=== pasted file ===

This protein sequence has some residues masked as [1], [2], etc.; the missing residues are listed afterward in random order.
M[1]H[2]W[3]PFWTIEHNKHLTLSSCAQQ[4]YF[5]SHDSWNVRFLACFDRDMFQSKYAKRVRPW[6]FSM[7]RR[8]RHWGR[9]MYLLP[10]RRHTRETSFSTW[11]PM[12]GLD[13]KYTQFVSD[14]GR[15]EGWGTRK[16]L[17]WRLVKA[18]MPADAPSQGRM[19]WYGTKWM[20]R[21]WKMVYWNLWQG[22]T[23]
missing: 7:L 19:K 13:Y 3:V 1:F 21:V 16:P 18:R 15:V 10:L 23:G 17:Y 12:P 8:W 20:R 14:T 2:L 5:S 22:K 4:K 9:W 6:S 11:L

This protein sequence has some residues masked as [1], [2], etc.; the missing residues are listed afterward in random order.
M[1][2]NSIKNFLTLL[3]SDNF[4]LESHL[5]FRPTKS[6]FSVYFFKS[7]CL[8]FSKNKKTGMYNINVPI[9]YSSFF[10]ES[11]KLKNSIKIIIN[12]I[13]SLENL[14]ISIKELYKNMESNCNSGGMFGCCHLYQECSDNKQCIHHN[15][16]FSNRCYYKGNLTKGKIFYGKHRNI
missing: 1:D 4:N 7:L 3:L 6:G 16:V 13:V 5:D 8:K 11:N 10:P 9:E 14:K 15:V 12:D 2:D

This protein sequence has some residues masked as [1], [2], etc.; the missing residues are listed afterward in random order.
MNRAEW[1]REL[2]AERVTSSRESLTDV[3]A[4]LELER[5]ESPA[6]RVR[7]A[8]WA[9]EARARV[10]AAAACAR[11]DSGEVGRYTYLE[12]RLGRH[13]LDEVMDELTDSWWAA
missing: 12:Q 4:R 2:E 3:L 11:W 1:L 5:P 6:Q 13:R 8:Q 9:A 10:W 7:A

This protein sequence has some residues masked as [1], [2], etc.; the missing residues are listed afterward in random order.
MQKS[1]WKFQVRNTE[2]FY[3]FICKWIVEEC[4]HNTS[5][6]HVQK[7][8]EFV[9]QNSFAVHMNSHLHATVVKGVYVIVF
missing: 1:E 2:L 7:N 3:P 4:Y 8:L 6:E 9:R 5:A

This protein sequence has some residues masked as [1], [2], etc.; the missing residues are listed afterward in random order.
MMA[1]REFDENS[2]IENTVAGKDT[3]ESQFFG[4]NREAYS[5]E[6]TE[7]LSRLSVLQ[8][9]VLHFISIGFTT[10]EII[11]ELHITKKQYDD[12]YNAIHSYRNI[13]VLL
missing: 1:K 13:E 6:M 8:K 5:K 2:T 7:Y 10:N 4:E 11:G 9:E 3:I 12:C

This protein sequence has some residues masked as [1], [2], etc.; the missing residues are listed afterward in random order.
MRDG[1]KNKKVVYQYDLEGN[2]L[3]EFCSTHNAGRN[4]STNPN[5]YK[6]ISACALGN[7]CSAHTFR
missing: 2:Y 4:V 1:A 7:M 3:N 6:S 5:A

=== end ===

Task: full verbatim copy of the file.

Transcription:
This protein sequence has some residues masked as [1], [2], etc.; the missing residues are listed afterward in random order.
M[1]H[2]W[3]PFWTIEHNKHLTLSSCAQQ[4]YF[5]SHDSWNVRFLACFDRDMFQSKYAKRVRPW[6]FSM[7]RR[8]RHWGR[9]MYLLP[10]RRHTRETSFSTW[11]PM[12]GLD[13]KYTQFVSD[14]GR[15]EGWGTRK[16]L[17]WRLVKA[18]MPADAPSQGRM[19]WYGTKWM[20]R[21]WKMVYWNLWQG[22]T[23]
missing: 7:L 19:K 13:Y 3:V 1:F 21:V 16:P 18:R 15:V 10:L 23:G 17:Y 12:P 8:W 20:R 14:T 2:L 5:S 22:K 4:K 9:W 6:S 11:L

This protein sequence has some residues masked as [1], [2], etc.; the missing residues are listed afterward in random order.
M[1][2]NSIKNFLTLL[3]SDNF[4]LESHL[5]FRPTKS[6]FSVYFFKS[7]CL[8]FSKNKKTGMYNINVPI[9]YSSFF[10]ES[11]KLKNSIKIIIN[12]I[13]SLENL[14]ISIKELYKNMESNCNSGGMFGCCHLYQECSDNKQCIHHN[15][16]FSNRCYYKGNLTKGKIFYGKHRNI
missing: 1:D 4:N 7:L 3:L 6:G 16:V 13:V 5:D 8:K 11:N 10:P 9:E 14:K 15:V 12:D 2:D

This protein sequence has some residues masked as [1], [2], etc.; the missing residues are listed afterward in random order.
MNRAEW[1]REL[2]AERVTSSRESLTDV[3]A[4]LELER[5]ESPA[6]RVR[7]A[8]WA[9]EARARV[10]AAAACAR[11]DSGEVGRYTYLE[12]RLGRH[13]LDEVMDELTDSWWAA
missing: 12:Q 4:R 2:E 3:L 11:W 1:L 5:P 6:Q 13:R 8:Q 9:A 10:W 7:A

This protein sequence has some residues masked as [1], [2], etc.; the missing residues are listed afterward in random order.
MQKS[1]WKFQVRNTE[2]FY[3]FICKWIVEEC[4]HNTS[5][6]HVQK[7][8]EFV[9]QNSFAVHMNSHLHATVVKGVYVIVF
missing: 1:E 2:L 7:N 3:P 4:Y 8:L 6:E 9:R 5:A

This protein sequence has some residues masked as [1], [2], etc.; the missing residues are listed afterward in random order.
MMA[1]REFDENS[2]IENTVAGKDT[3]ESQFFG[4]NREAYS[5]E[6]TE[7]LSRLSVLQ[8][9]VLHFISIGFTT[10]EII[11]ELHITKKQYDD[12]YNAIHSYRNI[13]VLL
missing: 1:K 13:E 6:M 8:K 5:K 2:T 7:Y 10:N 4:E 11:G 9:E 3:I 12:C

This protein sequence has some residues masked as [1], [2], etc.; the missing residues are listed afterward in random order.
MRDG[1]KNKKVVYQYDLEGN[2]L[3]EFCSTHNAGRN[4]STNPN[5]YK[6]ISACALGN[7]CSAHTFR
missing: 2:Y 4:V 1:A 7:M 3:N 6:S 5:A